Late Glacial and Holocene records of tree-killing conifer bark beetles in Europe and North America: Implications for forest disturbance dynamics

Schafstall, N B and Kuosmanen, N and Fettig, C J and Knizek, M and Clear, J L (2020) Late Glacial and Holocene records of tree-killing conifer bark beetles in Europe and North America: Implications for forest disturbance dynamics. The Holocene, 30 (6). pp. 847-857. ISSN 0959-6836

[thumbnail of HOL902214_revised (1).pdf]
HOL902214_revised (1).pdf - Accepted Version
Available under License Creative Commons Attribution Non-commercial No Derivatives.

Download (1MB) | Preview


Outbreaks of conifer bark beetles in Europe and North America have increased in scale and severity in recent decades. In this study, we identify existing fossil records containing bark beetle remains from the end of the Last Glacial Maximum (~14,000 cal. yr BP) to present day using the online databases Neotoma and BugsCEP and literature searches, and compare these data with modern distribution data of selected tree-killing species. Modern-day observational data from the Global Biodiversity Information Facility (GBIF) database was used to map recorded distributions from AD 1750 to present day. A total of 53 fossil sites containing bark beetle remains, from both geological and archeological sites, were found during our searches. Fossil sites were fewer in Europe (n = 21) than North America (n = 32). In Europe, 29% of the samples in which remains were found were younger than 1000 cal. yr BP, while in North America, remains were mainly identified from late Glacial (~14,000–11,500 cal. yr BP) sites. In total, the fossil records contained only 8 of 20 species we consider important tree-killing bark beetles in Europe and North America based on their impacts during the last 100 years. In Europe, Ips sexdentatus was absent from the fossil record. In North America, Dendroctonus adjunctus, Dendroctonus frontalis, Dendroctonus jeffreyi, Dendroctonus pseudotsugae, Dryocoetes confusus, Ips calligraphus, Ips confusus, Ips grandicollis, Ips lecontei, Ips paraconfusus, and Scolytus ventralis were absent. Overall, preserved remains of tree-killing bark beetles are rare in the fossil record. However, by retrieving bulk material from new and existing sites and combining data from identified bark beetle remains with pollen, charcoal, tree rings, and geochemistry, the occurrence and dominance of bark beetles, their outbreaks, and other disturbance events can be reconstructed.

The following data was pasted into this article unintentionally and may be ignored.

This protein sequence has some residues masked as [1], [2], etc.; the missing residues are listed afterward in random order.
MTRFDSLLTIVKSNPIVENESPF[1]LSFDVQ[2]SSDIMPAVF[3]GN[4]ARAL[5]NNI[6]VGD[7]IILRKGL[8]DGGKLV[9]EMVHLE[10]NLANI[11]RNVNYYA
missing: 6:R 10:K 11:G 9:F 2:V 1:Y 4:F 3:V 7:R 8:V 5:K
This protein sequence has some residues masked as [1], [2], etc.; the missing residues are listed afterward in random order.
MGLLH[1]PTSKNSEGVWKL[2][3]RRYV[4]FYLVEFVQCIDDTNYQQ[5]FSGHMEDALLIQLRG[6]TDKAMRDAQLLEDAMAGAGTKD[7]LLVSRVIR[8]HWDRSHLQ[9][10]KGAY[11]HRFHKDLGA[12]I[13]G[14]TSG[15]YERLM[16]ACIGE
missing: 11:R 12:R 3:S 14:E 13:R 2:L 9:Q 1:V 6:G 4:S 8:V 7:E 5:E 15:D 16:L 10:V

Item Type: Article
Additional Information and Comments: This is the author's post peer review version of an article, the final version of which is published in the Sage Publications journal The Holocene, available from:
Keywords: Archeological sites, BugsCEP, fossil sites, GBIF, historical data, Holocene, insect outbreaks, late Glacial, natural disturbances, Neotoma, peat deposits, synthesis
Faculty / Department: Faculty of Science > Geography and Environmental Science
Depositing User: Matthew Adams
Date Deposited: 22 Jun 2020 14:56
Last Modified: 22 Jun 2020 15:21

Actions (login required)

View Item View Item